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Car Stall After Fuelling


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Hi everyone,

I have a strange situation with my car. I purchased it week ago, and everything fine. The car is 2003 GS300. Today I got it to gas station first time, the tank was almost empty the indicator of low fuel was on. I put 17 gall, so tank was full till the top. I close the cap till 3-4 clicks, started the engine and began moving, suddenly it started to lose RPM and stalled. I start it again and when I moved it was jumping because the RPM was jumping. When I got to my driveway I put it on a parking and started watching on a RPM gauge pressing and releasing gas pedal. So when it was idling after one minute it stalled again. I turned it off and open fuel tank cap and closed it back, started the engine and problem gone. I tested it, run couple of blocks around, everything looks fine. So now I am in big confuse what was wrong and will it happen again? Every help very appreciated.

Thanks.

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This is one of my business partners who forwarded an email to me....

"I don't know what you guys are paying for gasoline....Here in

California we are also paying higher, up to $3.50 per gallon. But my line of work is in petroleum for about 31 years now, so here are some tricks to get more of your money's worth for every gallon.

Here at the Kinder Morgan Pipeline where I work in San Jose , CA we deliver about 4 million gallons in a 24-hour period thru the pipeline. One day is diesel the next day is jet fuel, and gasoline, regular and premium grades. We have 34-storage tanks here with a total capacity of 16,800,000 gallons.

Only buy or fill up your car or truck in the early morning when the ground temperature is still cold. Remember that all service stations have their storage tanks buried below ground. The colder the ground the more dense the gasoline, when it gets warmer gasoline expands, so buying in the afternoon or in the evening....your gallon is not exactly a gallon. In the petroleum business, the specific gravity and the temperature of the gasoline, diesel and jet fuel, ethanol and other petroleum products plays an important role. A 1-degree rise in temperature is a big deal for this business. But the service stations do not have temperature compensation at the pumps.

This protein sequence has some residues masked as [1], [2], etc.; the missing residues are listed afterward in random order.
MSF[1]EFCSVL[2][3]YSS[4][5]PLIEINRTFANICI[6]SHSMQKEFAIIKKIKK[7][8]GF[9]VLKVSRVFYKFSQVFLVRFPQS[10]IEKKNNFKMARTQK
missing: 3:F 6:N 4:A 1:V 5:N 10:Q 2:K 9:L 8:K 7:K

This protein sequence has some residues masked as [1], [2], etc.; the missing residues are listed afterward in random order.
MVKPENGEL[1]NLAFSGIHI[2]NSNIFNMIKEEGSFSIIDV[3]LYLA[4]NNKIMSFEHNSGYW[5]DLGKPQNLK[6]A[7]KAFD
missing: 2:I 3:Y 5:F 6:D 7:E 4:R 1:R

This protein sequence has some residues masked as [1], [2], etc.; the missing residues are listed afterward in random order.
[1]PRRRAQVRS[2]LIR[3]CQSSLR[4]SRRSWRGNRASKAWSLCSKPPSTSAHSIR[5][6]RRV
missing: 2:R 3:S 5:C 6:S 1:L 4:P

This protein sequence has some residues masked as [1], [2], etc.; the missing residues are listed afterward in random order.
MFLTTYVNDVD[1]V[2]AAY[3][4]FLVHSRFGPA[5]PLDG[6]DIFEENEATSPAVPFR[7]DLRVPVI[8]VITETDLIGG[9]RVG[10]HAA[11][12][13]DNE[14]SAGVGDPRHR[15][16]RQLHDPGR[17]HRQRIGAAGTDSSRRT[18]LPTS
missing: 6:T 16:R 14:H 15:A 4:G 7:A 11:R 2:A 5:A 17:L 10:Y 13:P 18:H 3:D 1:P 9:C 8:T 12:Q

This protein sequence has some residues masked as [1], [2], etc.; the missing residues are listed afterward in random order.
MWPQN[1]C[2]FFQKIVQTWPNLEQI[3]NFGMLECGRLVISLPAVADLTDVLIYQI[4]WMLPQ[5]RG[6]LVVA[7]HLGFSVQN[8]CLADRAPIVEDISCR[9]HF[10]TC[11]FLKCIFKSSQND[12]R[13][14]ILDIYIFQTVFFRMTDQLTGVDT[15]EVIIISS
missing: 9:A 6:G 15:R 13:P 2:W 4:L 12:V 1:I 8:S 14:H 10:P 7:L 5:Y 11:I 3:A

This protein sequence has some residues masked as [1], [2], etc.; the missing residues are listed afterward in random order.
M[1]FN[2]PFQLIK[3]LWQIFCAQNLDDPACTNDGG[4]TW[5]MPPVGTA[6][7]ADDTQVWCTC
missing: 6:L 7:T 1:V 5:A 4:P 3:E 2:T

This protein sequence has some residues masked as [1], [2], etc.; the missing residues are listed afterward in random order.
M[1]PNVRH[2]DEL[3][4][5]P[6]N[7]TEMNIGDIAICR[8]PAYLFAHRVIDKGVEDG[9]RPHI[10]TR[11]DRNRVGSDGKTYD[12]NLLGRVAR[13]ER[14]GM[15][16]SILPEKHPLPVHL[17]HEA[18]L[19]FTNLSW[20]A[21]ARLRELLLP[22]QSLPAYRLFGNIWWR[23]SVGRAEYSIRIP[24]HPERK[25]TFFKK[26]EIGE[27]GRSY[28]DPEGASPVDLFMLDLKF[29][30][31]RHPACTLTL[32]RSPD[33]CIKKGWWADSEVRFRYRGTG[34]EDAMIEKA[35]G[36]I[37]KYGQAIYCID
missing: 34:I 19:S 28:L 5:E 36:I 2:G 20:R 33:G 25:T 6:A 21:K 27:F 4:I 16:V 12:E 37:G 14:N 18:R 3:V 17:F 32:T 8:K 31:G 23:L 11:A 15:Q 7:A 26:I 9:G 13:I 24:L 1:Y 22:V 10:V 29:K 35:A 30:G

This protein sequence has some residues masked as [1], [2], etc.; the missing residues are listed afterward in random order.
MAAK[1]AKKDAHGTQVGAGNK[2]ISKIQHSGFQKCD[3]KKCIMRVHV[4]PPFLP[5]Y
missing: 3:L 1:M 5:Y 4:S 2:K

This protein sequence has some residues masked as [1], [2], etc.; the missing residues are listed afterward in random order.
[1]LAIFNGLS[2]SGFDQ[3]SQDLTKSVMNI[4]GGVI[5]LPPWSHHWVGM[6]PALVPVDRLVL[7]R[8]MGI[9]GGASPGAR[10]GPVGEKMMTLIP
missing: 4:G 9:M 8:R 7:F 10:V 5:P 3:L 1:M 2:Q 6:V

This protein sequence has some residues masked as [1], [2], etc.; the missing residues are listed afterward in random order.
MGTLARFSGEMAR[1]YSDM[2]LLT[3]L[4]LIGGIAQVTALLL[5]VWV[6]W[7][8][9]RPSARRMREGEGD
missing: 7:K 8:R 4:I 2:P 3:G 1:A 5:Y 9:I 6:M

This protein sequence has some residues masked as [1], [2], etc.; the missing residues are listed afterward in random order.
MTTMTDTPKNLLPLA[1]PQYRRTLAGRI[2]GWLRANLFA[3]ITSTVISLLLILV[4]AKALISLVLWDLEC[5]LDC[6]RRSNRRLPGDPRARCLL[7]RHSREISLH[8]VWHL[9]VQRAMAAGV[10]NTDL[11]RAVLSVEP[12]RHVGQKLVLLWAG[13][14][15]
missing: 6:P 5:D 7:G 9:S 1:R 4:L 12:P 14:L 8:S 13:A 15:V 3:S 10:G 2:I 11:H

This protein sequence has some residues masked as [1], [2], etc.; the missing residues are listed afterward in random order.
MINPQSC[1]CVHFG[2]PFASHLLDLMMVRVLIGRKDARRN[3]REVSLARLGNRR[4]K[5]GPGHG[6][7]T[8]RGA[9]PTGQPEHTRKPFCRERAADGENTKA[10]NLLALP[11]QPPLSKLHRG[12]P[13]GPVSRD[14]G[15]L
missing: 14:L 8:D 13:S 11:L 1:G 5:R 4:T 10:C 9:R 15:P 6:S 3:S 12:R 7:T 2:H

When you're filling up do not squeeze the trigger of the nozzle to a last mode. If you look you will see that the trigger has three (3) stages: low, middle, and high. In slow mode you should be pumping on low speed, thereby minimizing the vapors that are created while you are pumping. All hoses at the pump have a vapor return. If you are pumping on the fast rate, some of the liquid that goes to your tank becomes vapor. Those vapors are being sucked up and back into the underground storage tank so you're getting less worth for your money.

One of the most important tips is to fill up when your gas tank is HALF FULL or HALF EMPTY. The reason for this is, the more gas you have in your tank the less air occupying its empty space. Gasoline evaporates faster than you can imagine. Gasoline storage tanks have an internal floating roof. This roof serves as zero clearance between the gas and theatmosphere, so it minimizes the evaporation. Unlike service stations, here where I work, every truck that we load is temperature compensated so that every gallon is actually the exact amount.

Another reminder. If there is a gasoline truck pumping into the storage tanks when you stop to buy gas, DO NOT fill up--most likely the gasoline is being stirred up as the gas is being delivered, and you might pick up some of the dirt that normally settles on the bottom."

that should do it

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This is one of my business partners who forwarded an email to me....

"I don't know what you guys are paying for gasoline....Here in

California we are also paying higher, up to $3.50 per gallon. But my line of work is in petroleum for about 31 years now, so here are some tricks to get more of your money's worth for every gallon.

Here at the Kinder Morgan Pipeline where I work in San Jose , CA we deliver about 4 million gallons in a 24-hour period thru the pipeline. One day is diesel the next day is jet fuel, and gasoline, regular and premium grades. We have 34-storage tanks here with a total capacity of 16,800,000 gallons.

Only buy or fill up your car or truck in the early morning when the ground temperature is still cold. Remember that all service stations have their storage tanks buried below ground. The colder the ground the more dense the gasoline, when it gets warmer gasoline expands, so buying in the afternoon or in the evening....your gallon is not exactly a gallon. In the petroleum business, the specific gravity and the temperature of the gasoline, diesel and jet fuel, ethanol and other petroleum products plays an important role. A 1-degree rise in temperature is a big deal for this business. But the service stations do not have temperature compensation at the pumps.

When you're filling up do not squeeze the trigger of the nozzle to a last mode. If you look you will see that the trigger has three (3) stages: low, middle, and high. In slow mode you should be pumping on low speed, thereby minimizing the vapors that are created while you are pumping. All hoses at the pump have a vapor return. If you are pumping on the fast rate, some of the liquid that goes to your tank becomes vapor. Those vapors are being sucked up and back into the underground storage tank so you're getting less worth for your money.